Sunday, December 7, 2008

Allah: Boss or Father?

“How can the inner workings of the heart be changed from a dynamic of fear and anger to that of love, joy, and gratitude? Here is how. You need to be moved by the sight of what it cost to bring you home. The key difference between a Pharisee [read believer in Islam] and a believer in Jesus is inner-heart motivation. Pharisees are being good but out of a fear-fueled need to control God. They don’t really trust him or love him. To them God is an exacting boss, not a loving father. Christians have seen something that has transformed their hearts toward God so they can finally love and rest in the Father.”

- Timothy Keller, The Prodigal God (New York, NY: Dutton, 2008), 86.

HT: Of First Importance

Friday, October 17, 2008

The Gathering of Teams of Laborers

Here are my notes from Chapter 12, "The Gathering of Teams of Laborers" in From Seed to Fruit: Global Trends, Fruitful Practices, and Emerging Issues Among Muslims by Andrew and Rachel Chard who have this to say about teams involved in church planting among Muslims:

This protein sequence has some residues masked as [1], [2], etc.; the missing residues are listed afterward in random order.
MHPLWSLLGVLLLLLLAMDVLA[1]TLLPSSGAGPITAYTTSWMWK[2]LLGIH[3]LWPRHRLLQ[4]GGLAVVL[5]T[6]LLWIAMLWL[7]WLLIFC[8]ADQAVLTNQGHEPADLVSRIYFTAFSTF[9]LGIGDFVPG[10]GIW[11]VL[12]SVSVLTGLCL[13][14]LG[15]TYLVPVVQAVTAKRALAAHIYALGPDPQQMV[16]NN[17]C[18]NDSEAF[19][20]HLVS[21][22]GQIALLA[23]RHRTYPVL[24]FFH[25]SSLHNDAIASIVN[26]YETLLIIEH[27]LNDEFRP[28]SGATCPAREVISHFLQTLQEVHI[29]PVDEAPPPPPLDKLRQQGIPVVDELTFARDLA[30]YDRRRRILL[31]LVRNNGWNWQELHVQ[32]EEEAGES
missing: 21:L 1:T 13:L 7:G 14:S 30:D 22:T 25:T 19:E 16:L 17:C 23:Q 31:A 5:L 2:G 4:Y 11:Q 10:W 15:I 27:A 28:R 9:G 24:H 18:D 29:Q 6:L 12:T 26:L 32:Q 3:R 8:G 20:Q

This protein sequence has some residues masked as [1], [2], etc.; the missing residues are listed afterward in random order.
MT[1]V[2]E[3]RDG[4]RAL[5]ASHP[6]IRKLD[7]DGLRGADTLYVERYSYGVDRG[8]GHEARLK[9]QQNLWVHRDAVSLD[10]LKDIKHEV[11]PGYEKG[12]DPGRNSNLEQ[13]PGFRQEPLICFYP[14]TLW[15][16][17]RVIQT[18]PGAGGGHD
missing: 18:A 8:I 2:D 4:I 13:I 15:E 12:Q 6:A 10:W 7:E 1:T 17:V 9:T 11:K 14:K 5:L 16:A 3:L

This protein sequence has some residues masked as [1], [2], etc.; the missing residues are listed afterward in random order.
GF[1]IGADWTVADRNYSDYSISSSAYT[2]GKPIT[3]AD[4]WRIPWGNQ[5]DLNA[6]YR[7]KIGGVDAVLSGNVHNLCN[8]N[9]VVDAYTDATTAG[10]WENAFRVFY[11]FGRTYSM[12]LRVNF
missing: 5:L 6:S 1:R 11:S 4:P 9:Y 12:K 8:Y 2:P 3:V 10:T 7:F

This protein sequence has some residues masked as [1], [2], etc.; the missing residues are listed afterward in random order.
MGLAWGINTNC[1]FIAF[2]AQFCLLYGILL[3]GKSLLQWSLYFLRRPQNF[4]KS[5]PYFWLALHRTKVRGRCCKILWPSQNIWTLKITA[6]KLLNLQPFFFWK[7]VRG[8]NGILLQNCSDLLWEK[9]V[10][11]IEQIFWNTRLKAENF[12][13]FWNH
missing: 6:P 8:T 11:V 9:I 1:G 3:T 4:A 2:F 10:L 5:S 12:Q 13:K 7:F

"Teams of church planters are better equipped than 'lone rangers' to reach remote people in difficult places, no matter how committed people on their own might be. The overwhelming witness of the Consultation's research is that in the bringing together of people with different gifts for the appointed task, there are numerous benefits that both bear fruit and lighten the load on individuals. In this chapter we will look at significant factors in the formation and the life of fellowship or church-planting teams amongst Muslims, keeping the goal of church-planting movements in mind."

(FP = Fruitful Practice)

FP 1: Identifying the right leadership for the team

"Across the regions represented at the Consultation, it was agreed that team leaders need to be wisely chosen, not left to fall into positions by default."

The Qualities Practitioners Said They Wanted in a Leader:
• An evangelistic heart • Experience • Vision • Passion • Faith • Ability to delegate • Prayerfulness • Servanthood • Ability to recognize gifts in others • Love of people • Praiseworthy character • Availability